On Rob’s recommendation, I’ve started reading Dirty Wars: The World is a Battlefield by Jeremy Scahill, which tells the story of how the U.S. created a largely secret, largely unaccountable force capable of executing targeted assassinations and projecting lethal force in any country around the world.
As it happens, the Senate Armed Services Committee held a hearing last week at which top Pentagon officials reasserted the premise underlying this historic expansion of executive power and military prerogative. At issue is the Authorization for Use of Military Force Against Terrorists, passed on Sept. 14, 2001. The question was whether the resolution, which authorized force against “those who planned, authorized, committed or aided” the Sept. 11 attacks, should be revised to extend to a new generation of terrorists without a clear connection to 9/11.
John McCain said he wanted to expand the AUMF to cover the “dramatically changed landscape that we have in this war on Muslim extremism and Al Qaeda and others.” Chairman Carl Levin, D-Mich., said he thought the AUMF was sufficient authorization for anything the military wanted to do. Lindsey Graham spent his questions seeking assurance that the Pentagon agreed with him. Excerpts from a transcript of the hearing:
SEN. LINDSEY GRAHAM: Do you agree with me, the war against radical Islam, or terror, whatever description you like to provide, will go on after the second term of President Obama?
MICHAEL SHEEHAN (Asst. Sec. of Defense): Yes, sir. I think it’s at least 10 to 20 years.
SEN. LINDSEY GRAHAM: So, from your point of view, you have all of the authorization and legal authorities necessary to conduct a drone strike against terrorist organizations in Yemen without changing the AUMF.
MICHAEL SHEEHAN: Yes, sir, I do believe that.
SEN. LINDSEY GRAHAM: OK. Could we send military members into Yemen to strike against one of these organizations? Does the president have that authority to put boots on the ground in Yemen?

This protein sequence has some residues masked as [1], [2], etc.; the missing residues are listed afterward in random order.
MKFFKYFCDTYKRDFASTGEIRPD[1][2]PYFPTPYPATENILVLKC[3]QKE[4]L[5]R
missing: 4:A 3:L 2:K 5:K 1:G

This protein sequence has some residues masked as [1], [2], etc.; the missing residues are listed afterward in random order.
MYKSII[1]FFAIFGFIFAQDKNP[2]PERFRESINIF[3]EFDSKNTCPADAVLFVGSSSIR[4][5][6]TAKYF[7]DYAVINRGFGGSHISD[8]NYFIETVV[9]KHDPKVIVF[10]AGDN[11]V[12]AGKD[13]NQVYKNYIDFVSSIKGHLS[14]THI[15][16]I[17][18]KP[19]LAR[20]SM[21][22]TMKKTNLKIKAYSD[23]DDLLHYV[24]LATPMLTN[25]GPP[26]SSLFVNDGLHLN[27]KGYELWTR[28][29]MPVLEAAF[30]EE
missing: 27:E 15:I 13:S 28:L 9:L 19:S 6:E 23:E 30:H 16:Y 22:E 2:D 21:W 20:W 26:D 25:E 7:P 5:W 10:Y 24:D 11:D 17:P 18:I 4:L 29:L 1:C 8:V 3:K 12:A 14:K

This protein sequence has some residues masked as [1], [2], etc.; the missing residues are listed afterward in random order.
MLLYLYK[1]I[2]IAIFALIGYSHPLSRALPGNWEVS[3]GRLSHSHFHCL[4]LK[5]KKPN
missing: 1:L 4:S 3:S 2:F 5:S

ROBERT TAYLOR (Acting general counsel, DoD): Under domestic authority, he would have that authority.
SEN. LINDSEY GRAHAM: I hope that Congress is OK with that. I’m OK with that. Does he have authority to put boots on the ground in the Congo?
MICHAEL SHEEHAN: Yes, sir, he does.
SEN. LINDSEY GRAHAM: Would you agree with me the battlefield is wherever the enemy chooses to make it?
MICHAEL SHEEHAN: Yes, sir, from Boston to the FATA [the Federally Administered Tribal Areas of Pakistan].
SEN. LINDSEY GRAHAM: I couldn’t agree with you more. We’re in a-do you agree with that, General?
BRIG. GEN. RICHARD GROSS: Yes, sir. I agree that the enemy decides where the battlefield is.
SEN. LINDSEY GRAHAM: And it could be anyplace on the planet, and we have to be aware and able to act. And do you have the ability to act, and are you aware of the threats?
MICHAEL SHEEHAN: Yes, sir. We do have the ability to react, and we are tracking threats globally.
So the enemy “decides where the battlefield is,” but who decides who the enemy is? The AUMF defines the targets as organizations behind the attacks of 9/11, or those who harbor them. Statements given to the committee expand that group to include al-Qaida’s “co-belligerents” and “associated forces.”
The next senator called to question the panel was Angus King, I-Me., who I’ve liked since he was governor of Maine:
SEN. ANGUS KING: Gentlemen, I’ve only been here five months, but this is the most astounding and most astoundingly disturbing hearing that I’ve been to since I’ve been here. You guys have essentially rewritten the Constitution here today. The Constitution, Article I, Section 8, Clause 11, clearly says that the Congress has the power to declare war. This-this authorization, the AUMF, is very limited. And you keep using the term “associated forces.” You use it 13 times in your statement. That is not in the AUMF. And you said at one point, “It suits us very well.” I assume it does suit you very well, because you’re reading it to cover everything and anything. And then you said, at another point, “So, even if the AUMF doesn’t apply, the general law of war applies, and we can take these actions.” So, my question is: How do you possibly square this with the requirement of the Constitution that the Congress has the power to declare war?
King didn’t get much of an answer, in my reading, at least. But the discussion raises a question I hope to ask Ed Markey and Gabriel Gomez, among others: How does the “war on terror” end? The answer that now springs to mind: When Congress repeals the AUMF.